The commission-free investing startup said on Thursday (Feb. 4) that it had removed all buying restrictions following a surge in clearinghouse deposit requirements. A rush of investors, many springing from the Reddit board WallStreetBets, caused losses for some hedge funds. Some funds, however, came out ahead, with $3.6 billion in profits compared to losses of $12.5 billion in January, financial analytics firm Ortex said on Friday, per Reuters.
“The speculation is now fading, but that doesn’t mean it can’t come back a month or two months from now,” noted Peter Cardillo, chief market economist at Spartan Capital Securities in New York. “A lot of the small investors may have gotten burnt, so it’s going to take time to heal that wound. It may not pop up in those stocks that were already attacked, but it could happen in other companies, and maybe on a broader scale.”
Newly appointed Treasury Secretary Janet Yellen is investigating the rally and is planning discussions with other top officials.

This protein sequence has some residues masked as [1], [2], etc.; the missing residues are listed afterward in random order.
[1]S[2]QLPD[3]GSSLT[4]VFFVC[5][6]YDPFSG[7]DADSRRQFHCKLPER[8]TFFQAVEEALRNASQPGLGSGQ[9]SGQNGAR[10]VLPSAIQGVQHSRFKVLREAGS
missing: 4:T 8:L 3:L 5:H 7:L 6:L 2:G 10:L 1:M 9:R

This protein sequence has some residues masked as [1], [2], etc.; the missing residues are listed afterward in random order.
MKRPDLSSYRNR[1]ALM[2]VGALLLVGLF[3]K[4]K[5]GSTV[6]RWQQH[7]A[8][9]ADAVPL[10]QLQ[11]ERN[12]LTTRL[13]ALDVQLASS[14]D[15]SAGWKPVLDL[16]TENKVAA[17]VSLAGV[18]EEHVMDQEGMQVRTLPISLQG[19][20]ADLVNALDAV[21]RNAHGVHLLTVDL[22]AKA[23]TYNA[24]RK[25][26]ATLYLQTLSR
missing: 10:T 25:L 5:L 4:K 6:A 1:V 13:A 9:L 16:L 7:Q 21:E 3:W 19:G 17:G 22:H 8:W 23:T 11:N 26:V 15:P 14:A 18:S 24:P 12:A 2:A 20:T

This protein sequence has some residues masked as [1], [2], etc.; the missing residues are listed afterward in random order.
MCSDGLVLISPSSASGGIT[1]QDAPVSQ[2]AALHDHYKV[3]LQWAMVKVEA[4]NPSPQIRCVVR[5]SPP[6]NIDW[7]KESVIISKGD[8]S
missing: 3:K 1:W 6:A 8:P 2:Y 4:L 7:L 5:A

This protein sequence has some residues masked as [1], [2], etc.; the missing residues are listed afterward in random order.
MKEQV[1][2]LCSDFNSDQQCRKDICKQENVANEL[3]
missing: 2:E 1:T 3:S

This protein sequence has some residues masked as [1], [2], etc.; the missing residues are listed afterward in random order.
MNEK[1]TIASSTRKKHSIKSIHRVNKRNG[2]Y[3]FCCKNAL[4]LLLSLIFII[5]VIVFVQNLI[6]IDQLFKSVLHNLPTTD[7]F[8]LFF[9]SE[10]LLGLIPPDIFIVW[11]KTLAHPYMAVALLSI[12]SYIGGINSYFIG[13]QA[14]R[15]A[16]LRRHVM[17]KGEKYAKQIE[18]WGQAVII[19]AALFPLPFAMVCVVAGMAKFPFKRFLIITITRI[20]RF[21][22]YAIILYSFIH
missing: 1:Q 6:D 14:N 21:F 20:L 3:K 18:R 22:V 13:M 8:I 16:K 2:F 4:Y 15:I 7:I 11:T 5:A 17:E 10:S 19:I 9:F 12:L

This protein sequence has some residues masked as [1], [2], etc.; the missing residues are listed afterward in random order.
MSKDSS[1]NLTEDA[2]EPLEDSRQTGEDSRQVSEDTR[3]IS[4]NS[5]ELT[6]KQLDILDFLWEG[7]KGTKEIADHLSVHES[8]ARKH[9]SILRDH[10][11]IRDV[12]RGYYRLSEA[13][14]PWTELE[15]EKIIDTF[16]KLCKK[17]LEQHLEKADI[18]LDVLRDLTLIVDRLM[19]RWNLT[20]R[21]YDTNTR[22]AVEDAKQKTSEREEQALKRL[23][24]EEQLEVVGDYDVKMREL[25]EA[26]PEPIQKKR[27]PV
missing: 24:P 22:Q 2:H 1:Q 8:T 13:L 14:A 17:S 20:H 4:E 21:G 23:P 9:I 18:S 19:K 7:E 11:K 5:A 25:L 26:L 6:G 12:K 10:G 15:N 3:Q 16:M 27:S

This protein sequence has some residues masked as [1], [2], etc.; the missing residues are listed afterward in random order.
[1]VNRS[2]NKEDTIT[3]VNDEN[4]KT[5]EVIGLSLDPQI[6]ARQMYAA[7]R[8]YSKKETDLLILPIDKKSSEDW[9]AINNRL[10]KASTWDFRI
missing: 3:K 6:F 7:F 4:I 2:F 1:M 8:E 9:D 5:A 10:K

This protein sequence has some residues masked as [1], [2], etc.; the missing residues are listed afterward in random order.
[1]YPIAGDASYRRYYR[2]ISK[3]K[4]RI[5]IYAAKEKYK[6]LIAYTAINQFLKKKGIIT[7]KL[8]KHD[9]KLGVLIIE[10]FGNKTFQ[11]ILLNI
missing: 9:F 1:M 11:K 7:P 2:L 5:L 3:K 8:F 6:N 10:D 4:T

GameStop’s stock was up to $483 last week, but later crashed to roughly $53. It is still up about 177 percent from the prices before the trading frenzy. AMC shares, also part of the trading frenzy, were up 5.2 percent.
On Sunday (Jan. 31), Vlad Tenev, co-founder and co-CEO of Robinhood, took to the invitation-only audio social media Clubhouse to discuss the decision to restrict trading, saying it was aimed at protecting the firm and its customers, CNBC reported on Friday (Feb. 5).
Robinhood answered questions last week on its blog regarding the trading restrictions. The investing startup has faced backlash, with over 30 civil lawsuits filed against it just days after it limited stock buys for GameStop on its app.